Students arrested for protesting about tuition fees

Ten Zimbabwean trainee teachers appeared in the Harare Magistrate’s Court on 21 September following protests over tuition fees at two teachers’ colleges in the capital.

On 20 September, the Zimbabwe police arrested the students from the Belvedere Teachers’ College and the Morgan Zintec College for protesting against the institutions for financial decisions, including blocking them from accessing the campus before paying their tuition fees and barring unregistered students from writing exams.

The students say fees ranging from between ZWL$38,200 (US$442.64) for boarding and ZWL$21,100 (US$244.5) for day students are beyond their reach and they are planning to march to the office of Professor Amon Murwira, the minister of higher education, science and technology development, to register their concerns. The students are due to write exams in October.

The student teachers were arrested at Belvedere Technical Teachers’ College and first detained at Milton Park Police Station before they were transferred to Harare Central Police Station where they were charged with disorderly conduct in a public place.

They were represented by Tinashe Chinopfukutwa and Paidamoyo Saurombe of the Zimbabwe Lawyers for Human Rights and were all released on ZWL5,000 bail. They have been ordered to report to the Harare Central Police Station every two weeks, not to interfere with witnesses and to continue residing at their given addresses.

The 10 are Lavender Makoni, Stephen Mariwo, Julia Munyanyi, Tariro Chineganda, Talent Madzivanyika, Nqobizitha Masuku, Blessing Nyamarowa, Nokhuthula Zengeni, Walter Muzamani and Tracy Ngomambi.

While the students were in custody on 20 September, Chinopfukutwa and Saurombe managed to get Lavender Makoni, one of the student teachers, released from police custody and detained at a local hospital to access treatment while they also secured the release of Blessing Nyamarowa, who is currently breastfeeding. Makoni sustained some injuries from assault by police officers who arrested her.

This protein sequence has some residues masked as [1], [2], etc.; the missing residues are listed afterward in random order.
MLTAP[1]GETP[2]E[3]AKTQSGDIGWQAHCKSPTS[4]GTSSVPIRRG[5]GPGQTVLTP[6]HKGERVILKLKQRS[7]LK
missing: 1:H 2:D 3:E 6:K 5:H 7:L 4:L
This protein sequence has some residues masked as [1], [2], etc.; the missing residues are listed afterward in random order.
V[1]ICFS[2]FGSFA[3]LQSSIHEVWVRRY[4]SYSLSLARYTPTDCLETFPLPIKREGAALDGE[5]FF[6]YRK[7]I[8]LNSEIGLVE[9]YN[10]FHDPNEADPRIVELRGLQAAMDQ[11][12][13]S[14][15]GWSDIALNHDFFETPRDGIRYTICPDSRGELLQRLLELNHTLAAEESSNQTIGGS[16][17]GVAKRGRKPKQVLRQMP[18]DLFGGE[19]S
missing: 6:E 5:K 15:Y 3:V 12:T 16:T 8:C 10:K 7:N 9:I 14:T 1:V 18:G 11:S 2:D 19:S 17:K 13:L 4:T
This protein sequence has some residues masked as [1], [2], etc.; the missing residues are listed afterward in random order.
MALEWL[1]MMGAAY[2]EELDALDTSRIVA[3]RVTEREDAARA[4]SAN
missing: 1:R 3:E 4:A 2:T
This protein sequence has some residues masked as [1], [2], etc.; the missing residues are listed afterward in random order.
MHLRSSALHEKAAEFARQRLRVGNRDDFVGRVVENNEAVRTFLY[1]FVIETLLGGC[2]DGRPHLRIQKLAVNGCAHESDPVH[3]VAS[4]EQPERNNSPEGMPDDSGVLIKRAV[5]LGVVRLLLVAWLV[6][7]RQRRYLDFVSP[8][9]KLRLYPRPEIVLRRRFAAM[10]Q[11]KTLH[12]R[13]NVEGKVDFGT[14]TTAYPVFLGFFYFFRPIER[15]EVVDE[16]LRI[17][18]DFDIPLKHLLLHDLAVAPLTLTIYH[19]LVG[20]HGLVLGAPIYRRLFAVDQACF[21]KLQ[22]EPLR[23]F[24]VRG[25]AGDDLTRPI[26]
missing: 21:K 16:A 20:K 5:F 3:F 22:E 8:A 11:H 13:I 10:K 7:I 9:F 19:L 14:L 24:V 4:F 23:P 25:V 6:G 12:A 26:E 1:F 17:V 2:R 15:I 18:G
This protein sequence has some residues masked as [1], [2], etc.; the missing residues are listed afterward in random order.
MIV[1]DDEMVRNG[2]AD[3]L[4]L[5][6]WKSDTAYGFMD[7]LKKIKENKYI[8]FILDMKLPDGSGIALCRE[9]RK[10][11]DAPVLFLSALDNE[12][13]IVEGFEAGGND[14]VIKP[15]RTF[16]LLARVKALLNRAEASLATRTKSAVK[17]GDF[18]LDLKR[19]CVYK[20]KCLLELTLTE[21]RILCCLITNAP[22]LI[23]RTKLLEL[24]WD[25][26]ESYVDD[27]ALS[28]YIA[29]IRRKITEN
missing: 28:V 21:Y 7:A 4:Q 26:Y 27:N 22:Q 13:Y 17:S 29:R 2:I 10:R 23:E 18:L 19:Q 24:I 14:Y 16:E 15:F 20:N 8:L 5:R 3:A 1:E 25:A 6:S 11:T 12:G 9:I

The Amalgamated Rural Teachers Union of Zimbabwe said in a statement: “It is sad that in this economic environment … government institutions have gone on a crusade to punish the poor for being poor. The government must not respond with brutality when students demand the right to education.

“We call for solidarity from all progressive citizens, students and institutions towards those arrested and [we are] amplifying their calls for equal access of education for all,” the union said.

Speaking to University World News about the arrest of the 10 student teachers, Tapiwanashe Chiriga, the secretary general of the Zimbabwe National Students Union, said the students want affordable and accessible education and not handcuffs and dungeons.

“They want an audience with the principal, their lecturers, with the minister of higher education and with the chancellors of all universities and not the officer in charge of the law and order section of the police. What the students want is so simple. We want education and not arrests,” he said.

All US$ values were calculated at the government’s official interbank rate of US$1:ZWL$86.30.